Scientific name: Hapalopilus nidulans (Fr.) P. Karst.
Derivation of name: Hapalopilus means "with a soft tender
pileus or cap"; nidulans means "nesting or lying in a cavity."
Synonymy: Polyporus nidulans Fr.
Common names: Tender nesting polypore.
Occurrence on wood substrate: Saprobic; solitary, grouped,
or in overlapping clusters on decaying deciduous (rarely
conifer) wood; June through November.
Dimensions: Caps up to 12 cm wide and 2.5 cm thick.
Upper surface: Brownish-orange to cinnamon-brown; with
matted hairs, becoming glabrous; one or more concentric
Pore surface: Yellowish to cinnamon-brown; 2-4 pores per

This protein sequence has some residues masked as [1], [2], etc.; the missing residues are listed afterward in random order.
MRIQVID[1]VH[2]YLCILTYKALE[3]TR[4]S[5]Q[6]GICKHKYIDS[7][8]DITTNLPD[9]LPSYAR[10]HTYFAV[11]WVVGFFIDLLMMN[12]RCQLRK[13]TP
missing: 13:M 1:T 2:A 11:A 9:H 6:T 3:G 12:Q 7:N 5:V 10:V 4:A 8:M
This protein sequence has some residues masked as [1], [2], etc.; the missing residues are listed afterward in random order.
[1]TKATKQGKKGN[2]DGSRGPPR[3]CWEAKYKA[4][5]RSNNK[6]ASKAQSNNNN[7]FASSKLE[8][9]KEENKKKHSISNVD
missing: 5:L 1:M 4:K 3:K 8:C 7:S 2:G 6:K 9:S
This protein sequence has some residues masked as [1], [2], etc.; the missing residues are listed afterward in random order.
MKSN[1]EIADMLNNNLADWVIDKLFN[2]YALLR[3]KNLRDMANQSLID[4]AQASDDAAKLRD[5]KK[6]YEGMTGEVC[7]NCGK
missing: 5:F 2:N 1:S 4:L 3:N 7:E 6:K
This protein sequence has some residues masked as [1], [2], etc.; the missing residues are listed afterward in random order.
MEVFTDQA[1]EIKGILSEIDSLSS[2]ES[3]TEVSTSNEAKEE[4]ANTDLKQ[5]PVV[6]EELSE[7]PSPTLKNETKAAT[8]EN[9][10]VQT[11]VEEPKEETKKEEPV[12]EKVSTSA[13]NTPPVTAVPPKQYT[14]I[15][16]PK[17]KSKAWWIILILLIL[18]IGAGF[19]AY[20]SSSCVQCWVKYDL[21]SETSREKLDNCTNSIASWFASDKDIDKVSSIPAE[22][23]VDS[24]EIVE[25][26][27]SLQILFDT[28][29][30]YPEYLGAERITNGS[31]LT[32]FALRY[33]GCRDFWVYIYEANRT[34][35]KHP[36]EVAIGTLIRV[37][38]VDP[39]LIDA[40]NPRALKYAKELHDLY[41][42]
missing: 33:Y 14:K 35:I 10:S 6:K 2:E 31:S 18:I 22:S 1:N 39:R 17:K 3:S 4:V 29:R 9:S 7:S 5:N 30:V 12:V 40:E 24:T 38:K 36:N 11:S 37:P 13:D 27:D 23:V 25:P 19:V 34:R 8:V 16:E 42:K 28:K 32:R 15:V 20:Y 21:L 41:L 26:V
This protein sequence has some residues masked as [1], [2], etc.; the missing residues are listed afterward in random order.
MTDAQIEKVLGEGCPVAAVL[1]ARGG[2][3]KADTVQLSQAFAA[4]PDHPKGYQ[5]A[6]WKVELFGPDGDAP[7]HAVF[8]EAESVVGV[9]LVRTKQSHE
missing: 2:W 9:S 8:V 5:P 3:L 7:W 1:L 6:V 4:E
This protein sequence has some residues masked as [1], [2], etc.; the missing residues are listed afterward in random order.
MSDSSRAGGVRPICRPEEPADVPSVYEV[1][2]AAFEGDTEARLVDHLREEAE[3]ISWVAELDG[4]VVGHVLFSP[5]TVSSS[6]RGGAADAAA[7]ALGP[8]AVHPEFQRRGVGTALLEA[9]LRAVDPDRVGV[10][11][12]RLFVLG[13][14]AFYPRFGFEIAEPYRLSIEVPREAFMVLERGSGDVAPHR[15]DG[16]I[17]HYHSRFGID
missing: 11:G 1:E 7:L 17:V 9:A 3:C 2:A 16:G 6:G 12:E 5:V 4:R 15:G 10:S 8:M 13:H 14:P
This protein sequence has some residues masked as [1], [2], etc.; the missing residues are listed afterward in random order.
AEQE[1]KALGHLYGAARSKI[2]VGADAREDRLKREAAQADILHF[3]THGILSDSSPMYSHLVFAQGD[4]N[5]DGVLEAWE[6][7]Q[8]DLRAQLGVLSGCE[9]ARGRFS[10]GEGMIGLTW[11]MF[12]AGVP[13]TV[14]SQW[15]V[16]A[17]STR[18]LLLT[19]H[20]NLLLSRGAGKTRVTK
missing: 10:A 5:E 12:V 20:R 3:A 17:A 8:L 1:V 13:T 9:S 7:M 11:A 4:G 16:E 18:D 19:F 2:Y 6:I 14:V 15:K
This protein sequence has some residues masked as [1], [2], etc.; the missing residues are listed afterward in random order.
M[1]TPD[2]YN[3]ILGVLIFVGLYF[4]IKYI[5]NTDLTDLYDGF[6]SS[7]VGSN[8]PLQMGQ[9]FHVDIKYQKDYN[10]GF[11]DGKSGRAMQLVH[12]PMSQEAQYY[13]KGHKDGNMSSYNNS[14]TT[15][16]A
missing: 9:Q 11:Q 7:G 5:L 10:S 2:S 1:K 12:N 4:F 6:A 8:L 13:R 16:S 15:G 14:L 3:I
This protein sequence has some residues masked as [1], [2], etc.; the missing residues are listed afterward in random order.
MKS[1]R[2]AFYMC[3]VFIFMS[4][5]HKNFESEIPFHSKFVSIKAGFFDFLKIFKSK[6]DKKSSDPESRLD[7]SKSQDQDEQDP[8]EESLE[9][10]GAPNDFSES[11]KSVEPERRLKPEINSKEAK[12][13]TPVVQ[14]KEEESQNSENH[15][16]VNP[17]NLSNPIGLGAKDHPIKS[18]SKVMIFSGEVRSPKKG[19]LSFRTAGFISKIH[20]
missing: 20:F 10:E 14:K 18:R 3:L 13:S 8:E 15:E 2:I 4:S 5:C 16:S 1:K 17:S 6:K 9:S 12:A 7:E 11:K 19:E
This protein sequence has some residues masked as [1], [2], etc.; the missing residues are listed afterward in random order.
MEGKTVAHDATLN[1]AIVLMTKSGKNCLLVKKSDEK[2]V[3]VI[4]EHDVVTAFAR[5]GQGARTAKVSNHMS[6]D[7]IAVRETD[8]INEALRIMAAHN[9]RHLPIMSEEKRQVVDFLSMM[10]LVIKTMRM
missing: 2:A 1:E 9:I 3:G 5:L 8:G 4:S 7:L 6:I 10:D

Edibility: Inedible. In fact, there are reports of serious
toxicity associated with eating this polypore.
Comments: All parts turn purple with KOH or
More information at MushroomExpert.com:
Figure 1. Sessile brackets of Hapalopilus nidulans. These
brackets are soft and watery when fresh. Photo © John
Figure 2. Top and bottom surfaces of tender nesting
polypore. Photo © John Plischke III.
Figure 3. Pore surface of tender nesting polypore.
Photo © Tom Volk.
Figure 4. Enlarged view of the pore surface visible in
Figure 2. Photo © John Plischke III.
Figure 5. The purple discoloration on the cap is from the
application of KOH. Photo © Tom Volk.
Figure 6. Application of ammonia or KOH to the pore surface
produces a purple coloration. Photo © Gary Emberger.